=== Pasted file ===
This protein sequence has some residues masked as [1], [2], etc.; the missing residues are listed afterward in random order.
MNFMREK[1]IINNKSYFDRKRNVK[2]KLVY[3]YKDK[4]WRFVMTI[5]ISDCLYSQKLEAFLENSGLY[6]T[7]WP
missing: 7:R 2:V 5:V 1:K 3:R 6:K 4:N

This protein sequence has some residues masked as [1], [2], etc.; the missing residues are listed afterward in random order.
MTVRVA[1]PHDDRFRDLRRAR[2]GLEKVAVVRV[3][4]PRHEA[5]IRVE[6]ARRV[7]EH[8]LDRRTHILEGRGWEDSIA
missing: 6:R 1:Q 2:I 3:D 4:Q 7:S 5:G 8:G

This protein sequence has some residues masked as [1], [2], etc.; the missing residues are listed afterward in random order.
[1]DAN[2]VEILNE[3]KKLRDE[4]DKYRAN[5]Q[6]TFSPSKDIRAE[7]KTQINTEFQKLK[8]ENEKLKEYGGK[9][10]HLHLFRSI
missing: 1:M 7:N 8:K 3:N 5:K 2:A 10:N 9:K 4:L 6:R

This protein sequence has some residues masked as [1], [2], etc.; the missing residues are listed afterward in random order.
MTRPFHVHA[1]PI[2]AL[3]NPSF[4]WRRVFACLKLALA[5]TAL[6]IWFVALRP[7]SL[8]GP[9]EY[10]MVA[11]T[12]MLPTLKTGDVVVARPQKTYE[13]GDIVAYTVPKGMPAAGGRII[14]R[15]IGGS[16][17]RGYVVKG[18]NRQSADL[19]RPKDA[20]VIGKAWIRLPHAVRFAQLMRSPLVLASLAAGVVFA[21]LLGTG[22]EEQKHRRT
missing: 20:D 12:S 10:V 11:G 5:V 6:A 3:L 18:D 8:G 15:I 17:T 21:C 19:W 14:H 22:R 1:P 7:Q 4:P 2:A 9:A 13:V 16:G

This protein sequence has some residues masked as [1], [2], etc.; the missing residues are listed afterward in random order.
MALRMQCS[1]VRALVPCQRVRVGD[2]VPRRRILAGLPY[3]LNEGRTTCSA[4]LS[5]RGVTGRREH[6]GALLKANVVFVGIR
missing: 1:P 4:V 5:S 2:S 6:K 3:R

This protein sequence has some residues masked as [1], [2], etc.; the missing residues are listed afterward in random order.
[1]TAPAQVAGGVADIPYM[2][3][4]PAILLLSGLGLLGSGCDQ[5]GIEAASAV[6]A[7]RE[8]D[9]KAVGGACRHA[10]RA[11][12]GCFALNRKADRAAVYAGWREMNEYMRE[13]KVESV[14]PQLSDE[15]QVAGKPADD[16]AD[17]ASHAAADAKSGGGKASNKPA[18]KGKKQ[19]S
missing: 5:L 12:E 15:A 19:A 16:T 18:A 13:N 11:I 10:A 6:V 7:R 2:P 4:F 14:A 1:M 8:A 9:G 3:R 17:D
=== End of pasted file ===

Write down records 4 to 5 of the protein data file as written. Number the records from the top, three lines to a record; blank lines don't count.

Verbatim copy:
This protein sequence has some residues masked as [1], [2], etc.; the missing residues are listed afterward in random order.
MTRPFHVHA[1]PI[2]AL[3]NPSF[4]WRRVFACLKLALA[5]TAL[6]IWFVALRP[7]SL[8]GP[9]EY[10]MVA[11]T[12]MLPTLKTGDVVVARPQKTYE[13]GDIVAYTVPKGMPAAGGRII[14]R[15]IGGS[16][17]RGYVVKG[18]NRQSADL[19]RPKDA[20]VIGKAWIRLPHAVRFAQLMRSPLVLASLAAGVVFA[21]LLGTG[22]EEQKHRRT
missing: 20:D 12:S 10:V 11:G 5:V 6:A 3:L 18:D 8:G 15:I 17:T 21:C 19:W 14:H 22:R 1:P 7:Q 4:P 2:A 9:A 13:V 16:G

This protein sequence has some residues masked as [1], [2], etc.; the missing residues are listed afterward in random order.
MALRMQCS[1]VRALVPCQRVRVGD[2]VPRRRILAGLPY[3]LNEGRTTCSA[4]LS[5]RGVTGRREH[6]GALLKANVVFVGIR
missing: 1:P 4:V 5:S 2:S 6:K 3:R